“Hi, I live in Long Island, New York, zone 7 for planting. Can I grow worms outdoors here? ~ Donna
You can certainly grow worms outdoors in zone 7. I live in Ontario (Canada) and I’m able to keep them alive during the winter here, as long as I take a few extra steps to provide them with protection from the cold.
I should mention however that keeping the worms alive is much easier than actually keeping an active worm bed. Really, all you need to do is add lots of food and some sort of insulation – a big heap of fall leaves or straw can work very well – and the worms should be totally fine.
This is of course assuming that you are working with either Red Worms or European Nightcrawlers – Blue Worms and African Nightcrawlers (along with various other tropical species) generally will not survive temperatures below 10 C (50 F).
If you are using some sort of raised worm bed, it might be a bit more challenging to provide adequate insulation, depending on how cold your winters are.
I set up an outer insulation wall and piled up lots of snow around my backyard worm bin last winter, but still had to make sure I was continually adding new waste materials (which help to generate heat) in order to keep temps above the freezing mark.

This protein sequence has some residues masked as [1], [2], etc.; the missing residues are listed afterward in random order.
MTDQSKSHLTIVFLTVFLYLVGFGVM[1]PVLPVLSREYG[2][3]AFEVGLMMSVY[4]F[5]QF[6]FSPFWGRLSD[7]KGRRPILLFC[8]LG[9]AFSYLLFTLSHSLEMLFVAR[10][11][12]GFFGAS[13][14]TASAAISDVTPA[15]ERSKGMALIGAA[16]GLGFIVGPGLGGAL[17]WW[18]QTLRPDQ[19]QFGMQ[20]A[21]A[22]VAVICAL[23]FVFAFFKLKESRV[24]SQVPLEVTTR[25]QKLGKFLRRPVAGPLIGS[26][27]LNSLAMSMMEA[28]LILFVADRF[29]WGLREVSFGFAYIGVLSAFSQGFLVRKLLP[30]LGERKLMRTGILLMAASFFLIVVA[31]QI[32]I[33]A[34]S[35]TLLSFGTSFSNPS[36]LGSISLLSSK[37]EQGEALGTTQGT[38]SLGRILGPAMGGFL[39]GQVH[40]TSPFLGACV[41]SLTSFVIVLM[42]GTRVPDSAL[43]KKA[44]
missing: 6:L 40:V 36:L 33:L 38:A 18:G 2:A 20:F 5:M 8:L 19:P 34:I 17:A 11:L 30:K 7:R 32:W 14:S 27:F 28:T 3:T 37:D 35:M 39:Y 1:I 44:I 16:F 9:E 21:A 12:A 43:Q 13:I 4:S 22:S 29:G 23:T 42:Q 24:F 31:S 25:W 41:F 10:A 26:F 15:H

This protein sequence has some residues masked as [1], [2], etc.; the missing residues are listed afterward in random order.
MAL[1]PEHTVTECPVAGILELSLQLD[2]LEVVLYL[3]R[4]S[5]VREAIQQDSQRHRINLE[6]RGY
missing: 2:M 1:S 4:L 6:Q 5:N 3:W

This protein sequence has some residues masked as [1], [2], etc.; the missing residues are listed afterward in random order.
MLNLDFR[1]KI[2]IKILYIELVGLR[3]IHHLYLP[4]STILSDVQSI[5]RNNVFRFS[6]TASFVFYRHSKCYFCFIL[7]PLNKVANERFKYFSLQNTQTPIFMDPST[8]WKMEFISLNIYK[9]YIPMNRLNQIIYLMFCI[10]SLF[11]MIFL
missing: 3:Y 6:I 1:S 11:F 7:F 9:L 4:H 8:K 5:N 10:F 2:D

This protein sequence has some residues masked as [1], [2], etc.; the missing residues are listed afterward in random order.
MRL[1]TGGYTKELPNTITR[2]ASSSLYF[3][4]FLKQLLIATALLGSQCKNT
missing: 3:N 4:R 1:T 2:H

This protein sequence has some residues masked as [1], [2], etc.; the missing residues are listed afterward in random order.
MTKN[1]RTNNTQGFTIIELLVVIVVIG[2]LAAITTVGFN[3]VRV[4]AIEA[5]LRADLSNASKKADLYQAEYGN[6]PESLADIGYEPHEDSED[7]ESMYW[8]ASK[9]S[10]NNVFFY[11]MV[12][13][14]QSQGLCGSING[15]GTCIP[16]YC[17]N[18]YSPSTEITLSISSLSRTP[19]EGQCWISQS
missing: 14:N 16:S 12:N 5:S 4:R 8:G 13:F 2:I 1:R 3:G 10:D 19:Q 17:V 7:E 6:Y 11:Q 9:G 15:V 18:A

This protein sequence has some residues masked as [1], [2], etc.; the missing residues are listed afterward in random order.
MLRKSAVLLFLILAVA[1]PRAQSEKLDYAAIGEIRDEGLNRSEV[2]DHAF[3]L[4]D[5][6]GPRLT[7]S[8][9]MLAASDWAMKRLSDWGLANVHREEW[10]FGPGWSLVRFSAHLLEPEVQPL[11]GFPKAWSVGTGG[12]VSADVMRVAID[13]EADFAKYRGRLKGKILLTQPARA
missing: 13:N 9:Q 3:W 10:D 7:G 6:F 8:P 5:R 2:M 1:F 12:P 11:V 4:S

If your goal is to actually keep a fully active vermicomposting system outdoors all winter long, it may be a bit more challenging (although easier for you than for me, given your location). You will need lots of ‘bedding’ materials (fall leaves, straw, shredded cardboard etc) plus lots of ‘worm food’ – e.g. food waste, manure etc.
Your system will also need to be quite large so as to be able to generate and hold a fair amount of heat. Basically you will be relying on the principles of ‘hot composting’ to help keep your worms warm.
This year I have lots of food waste (from a local restaurant) and lots of bedding at my disposal so I have a feeling my outdoor systems will be even more active that they have been in previous years. I’ll be sure to write more about this in future newsletters.